John Abraham, Mrunal Thakur, Manish Chaudhary
There is mayhem all over, people are being killed and the police has decided it is time to take the matters into control. ACP Sanjay Kumar (John Abraham) and his team of executioners take on the task to put these terrorists to rest. The mission is accomplished. Yet, ACP Sanjay Kumar goes under intense scrutiny for killing two alleged Indian Mujahideen operatives and arresting one at Batla House in Delhi. And there are two more who managed to escape and are on the run. Instead of feeling accomplished and victorious, the team suddenly finds itself striving hard to defend their deeds. The media, activists and politicians allege whatever happened at house number L -18, on September 19 of 2008, was nothing but a fake encounter. ACP and his team try their best to prove them otherwise and also attempt to nab the two operatives that have escaped! But the question remains, did our police kill the innocent? Will the ACP be able to justify his stance?
Through the film you notice the director (Nikhil Advani) has tried to relay two sides of the story, trying to be just and impartial but clearly the man has made up his mind, despite the disclaimers that he flashes through the film, the fact is that he is condemning one and justifying the other. Yet you are completely in harmony with what you are seeing onscreen.
The 140 minutes of screen time that Batla House enjoys leave you completely entertained which is more than I had expected to begin with. The credit falls directly on the director and indirectly on John Abraham. Here’s the deal, John over the years has flawlessly managed to get movies that speak to the heart of India. Be it something like Madras Café or a Parmanu – each and every one of his more socially relevant works, speak about India, its people, its problems in a way that makes you sit up and take notice. The Batla House incident has never been forgotten, but the way it has been presented here, despite its obvious cinematic improvisations – leaves you spellbound. John’s knack of picking up good scripts has him ensured from the word go. Yet, anyone who has been following his career would be aware that it is not a one-off instance, so what makes Batla House more special than the rest of his work? The name is Nikhil Advani. What Advani couldn’t ensure under Karan Johar’s tutelage, he has managed through his last couple of releases. The way Advani has showcased John completely beats Abraham’s previous works. There is a calmness in John this time, that helps him own the character he is playing. He does an excellent job as Sanjay Kumar – the man who is battling professionally and personally. The angst in him doesn’t burst in Batla House, instead he lets it simmer and come out in a wholesome performance.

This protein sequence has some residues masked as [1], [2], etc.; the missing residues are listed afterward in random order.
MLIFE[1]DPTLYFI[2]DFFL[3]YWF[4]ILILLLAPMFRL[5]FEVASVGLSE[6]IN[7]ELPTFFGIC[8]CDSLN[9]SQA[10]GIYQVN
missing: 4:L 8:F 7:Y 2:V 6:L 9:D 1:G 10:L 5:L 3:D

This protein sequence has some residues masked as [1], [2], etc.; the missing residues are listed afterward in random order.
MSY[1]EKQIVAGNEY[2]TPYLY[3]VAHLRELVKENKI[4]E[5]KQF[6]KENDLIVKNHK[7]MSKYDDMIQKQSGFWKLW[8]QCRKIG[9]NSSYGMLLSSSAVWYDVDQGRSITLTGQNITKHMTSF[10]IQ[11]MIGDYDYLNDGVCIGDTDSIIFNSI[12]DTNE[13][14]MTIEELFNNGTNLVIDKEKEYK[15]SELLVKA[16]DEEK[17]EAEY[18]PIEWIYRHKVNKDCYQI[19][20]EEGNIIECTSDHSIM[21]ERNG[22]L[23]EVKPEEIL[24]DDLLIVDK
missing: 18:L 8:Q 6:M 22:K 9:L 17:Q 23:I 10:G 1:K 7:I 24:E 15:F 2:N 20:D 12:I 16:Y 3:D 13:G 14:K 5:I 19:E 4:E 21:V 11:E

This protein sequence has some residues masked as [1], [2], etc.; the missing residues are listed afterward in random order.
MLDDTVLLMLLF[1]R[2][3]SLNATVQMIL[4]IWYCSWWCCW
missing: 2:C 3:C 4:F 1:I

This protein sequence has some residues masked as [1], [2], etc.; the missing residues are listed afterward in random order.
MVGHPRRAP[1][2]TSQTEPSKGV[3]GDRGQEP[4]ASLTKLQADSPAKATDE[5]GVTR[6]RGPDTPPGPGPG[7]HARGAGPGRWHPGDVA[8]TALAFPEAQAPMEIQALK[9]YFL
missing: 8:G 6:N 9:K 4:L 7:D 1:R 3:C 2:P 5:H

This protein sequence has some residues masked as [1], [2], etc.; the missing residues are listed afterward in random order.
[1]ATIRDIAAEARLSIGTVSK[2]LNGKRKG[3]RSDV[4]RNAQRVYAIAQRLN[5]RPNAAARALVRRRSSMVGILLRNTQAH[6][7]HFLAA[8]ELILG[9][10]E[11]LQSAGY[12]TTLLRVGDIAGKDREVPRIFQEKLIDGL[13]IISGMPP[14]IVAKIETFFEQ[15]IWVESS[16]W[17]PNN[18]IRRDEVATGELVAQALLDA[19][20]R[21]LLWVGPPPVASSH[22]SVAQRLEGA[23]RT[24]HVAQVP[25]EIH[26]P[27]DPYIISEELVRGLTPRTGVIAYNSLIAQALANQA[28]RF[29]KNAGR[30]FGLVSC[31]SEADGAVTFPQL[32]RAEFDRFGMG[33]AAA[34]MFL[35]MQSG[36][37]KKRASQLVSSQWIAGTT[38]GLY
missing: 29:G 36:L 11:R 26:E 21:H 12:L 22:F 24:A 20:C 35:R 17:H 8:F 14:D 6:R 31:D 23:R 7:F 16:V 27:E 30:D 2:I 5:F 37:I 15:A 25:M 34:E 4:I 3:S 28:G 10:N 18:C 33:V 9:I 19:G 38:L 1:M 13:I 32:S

John’s monologue in the film is a must mention. Firstly, John Abraham isn’t the first person you think of when you say monologues but the one he delivered in Batla House can be compared to the Jack Nicholson monologue from A Few Good Men; which in itself is a testimony towards Advani-Abraham rapport. No one else has managed to procure this degree of effective performance from John before.
Supporting John is an outstanding cast and some fantastic cinematography (Saumik Mukherjee); another person who needs a special mention is Maahir Zaveri who has edited the film, making it crisp and entertaining to the core. It is not a perfect film, but it sure has some moments that makes you applaud.